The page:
Epinephrine was purchased from S.A.L.F.S.p.A. (Laboratorio Farmacologico, Cenate Sotto, Bergamo, IT), diluted with 0.9% NaCl solution and added at the onset of cultures at final concentrations of 0.025 ng/ml, 0.05 ng/ml and 0.1 ng/ml, in a volume of 10 µl/ml.

Cell preparation

Peripheral blood mononuclear cells (PBMC) were obtained from adult donors' venous blood after signing an informed consent and expressing their agreement to use components of their blood for research as long as they are not required for therapeutic purposes. The cells were separated by Lymphoprep-1077 (Axis-Shield PoC AS, Oslo, Norway) gradient centrifugation, washed twice in phosphate buffered saline (PBS) and suspended in RPMI-1640 medium (Biological Industries, Beith Haemek, Israel) containing 10% heat inactivated fetal bovine serum (FBS), and designated as complete medium (CM).

Colon cancer cell

HT-29 human colon cancer cells were obtained from American Type Cultural Collection, Rockville, MD. The cells were maintained in CM containing Mc-Coy's 5A medium (Biological Industries Co, Beth-Haemek, Israel), supplemented with 10% fetal bovine serum (FBS), 2 mM L-glutamine and antibiotics (penicillin, streptomycin and nystatin-Biological Industries Co, Beth-Haemek, Israel). The cells were grown in T-75 culture flasks at 37℃ in a humidified atmosphere containing 5% CO2.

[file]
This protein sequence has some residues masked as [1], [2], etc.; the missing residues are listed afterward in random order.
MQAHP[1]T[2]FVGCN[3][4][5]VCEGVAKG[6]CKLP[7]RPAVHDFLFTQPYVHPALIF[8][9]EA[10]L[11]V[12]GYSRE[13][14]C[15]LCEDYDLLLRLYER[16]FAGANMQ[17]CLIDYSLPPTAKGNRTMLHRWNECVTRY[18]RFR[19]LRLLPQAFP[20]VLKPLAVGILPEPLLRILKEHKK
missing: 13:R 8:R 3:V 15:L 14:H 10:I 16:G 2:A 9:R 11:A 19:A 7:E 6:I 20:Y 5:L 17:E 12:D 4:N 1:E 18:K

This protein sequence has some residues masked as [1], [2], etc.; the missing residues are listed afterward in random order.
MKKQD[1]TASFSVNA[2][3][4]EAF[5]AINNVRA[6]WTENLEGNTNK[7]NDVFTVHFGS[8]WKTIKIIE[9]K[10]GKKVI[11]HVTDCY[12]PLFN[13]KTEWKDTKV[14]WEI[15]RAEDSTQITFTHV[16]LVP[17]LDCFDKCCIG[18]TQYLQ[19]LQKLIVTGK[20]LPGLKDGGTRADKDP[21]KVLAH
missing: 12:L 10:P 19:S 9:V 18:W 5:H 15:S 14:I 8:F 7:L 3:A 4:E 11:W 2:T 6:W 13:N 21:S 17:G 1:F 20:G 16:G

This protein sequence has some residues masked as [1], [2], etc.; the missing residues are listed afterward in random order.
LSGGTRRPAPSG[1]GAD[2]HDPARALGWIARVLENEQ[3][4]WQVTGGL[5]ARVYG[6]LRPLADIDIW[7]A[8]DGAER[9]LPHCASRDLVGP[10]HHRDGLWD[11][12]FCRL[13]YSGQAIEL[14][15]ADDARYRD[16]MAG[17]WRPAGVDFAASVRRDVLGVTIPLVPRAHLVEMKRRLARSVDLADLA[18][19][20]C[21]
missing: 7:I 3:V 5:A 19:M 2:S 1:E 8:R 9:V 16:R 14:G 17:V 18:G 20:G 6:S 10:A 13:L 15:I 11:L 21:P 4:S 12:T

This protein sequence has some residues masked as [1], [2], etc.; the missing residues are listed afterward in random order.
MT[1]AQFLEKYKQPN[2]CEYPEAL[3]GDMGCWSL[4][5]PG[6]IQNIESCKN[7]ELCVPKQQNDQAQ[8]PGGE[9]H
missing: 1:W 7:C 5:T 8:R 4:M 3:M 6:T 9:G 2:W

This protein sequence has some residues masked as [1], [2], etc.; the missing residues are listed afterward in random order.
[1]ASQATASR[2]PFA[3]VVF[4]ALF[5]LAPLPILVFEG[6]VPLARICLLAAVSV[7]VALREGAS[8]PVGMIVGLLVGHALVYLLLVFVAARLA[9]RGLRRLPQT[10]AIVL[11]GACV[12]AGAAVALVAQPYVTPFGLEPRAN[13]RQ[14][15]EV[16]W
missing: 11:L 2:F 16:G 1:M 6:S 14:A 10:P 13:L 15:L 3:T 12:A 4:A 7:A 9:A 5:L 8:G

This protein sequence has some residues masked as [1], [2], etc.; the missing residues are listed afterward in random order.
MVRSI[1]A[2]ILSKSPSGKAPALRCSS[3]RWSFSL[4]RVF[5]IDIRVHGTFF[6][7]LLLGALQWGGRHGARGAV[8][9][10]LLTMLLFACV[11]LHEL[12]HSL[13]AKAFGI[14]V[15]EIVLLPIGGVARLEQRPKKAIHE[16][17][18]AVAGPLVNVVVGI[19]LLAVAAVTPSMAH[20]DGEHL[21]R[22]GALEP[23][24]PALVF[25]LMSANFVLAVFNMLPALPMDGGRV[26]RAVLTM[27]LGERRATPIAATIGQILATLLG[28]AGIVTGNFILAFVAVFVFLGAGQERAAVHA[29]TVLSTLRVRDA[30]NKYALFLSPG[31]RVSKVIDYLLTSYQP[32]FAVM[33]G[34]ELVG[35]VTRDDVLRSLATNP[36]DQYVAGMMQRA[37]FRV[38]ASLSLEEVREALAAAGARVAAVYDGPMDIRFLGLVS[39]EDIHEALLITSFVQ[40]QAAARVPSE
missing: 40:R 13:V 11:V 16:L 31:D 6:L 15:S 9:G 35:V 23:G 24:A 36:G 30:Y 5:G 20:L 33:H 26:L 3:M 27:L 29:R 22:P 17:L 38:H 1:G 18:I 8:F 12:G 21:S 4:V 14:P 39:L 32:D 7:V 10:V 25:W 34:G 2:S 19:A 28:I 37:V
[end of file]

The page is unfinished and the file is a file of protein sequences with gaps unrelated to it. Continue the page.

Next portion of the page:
Effect of epinephrine on cytokine production

0.5 ml of PBMC (4 × 106/ml of CM) was incubated with an equal volume of CM without or with 40 ng/ml lipopolysaccharide (LPS, E. coli, Sigma) or with 1 µg/ml of Phorbol meristate acetate (PMA) and 0.5 µg/ml of ionomycin (Sigma, Israel) and in another set of experiments with 0.5 ml of HT-29 colon cancer cells (4 × 105/ml of CM) suspended in appropriate CM. Epinephrine was added at the onset of cultures at concentrations as indicated. The cultures were incubated for 24 hrs at 37℃ in a humidified atmosphere containing 5% CO2. At the end of the incubation period the cells were removed by centrifugation at 250 g for 10 min., the supernatants were collected and kept at -70℃ until assayed for cytokines content.

Effect of epinephrine on cell proliferation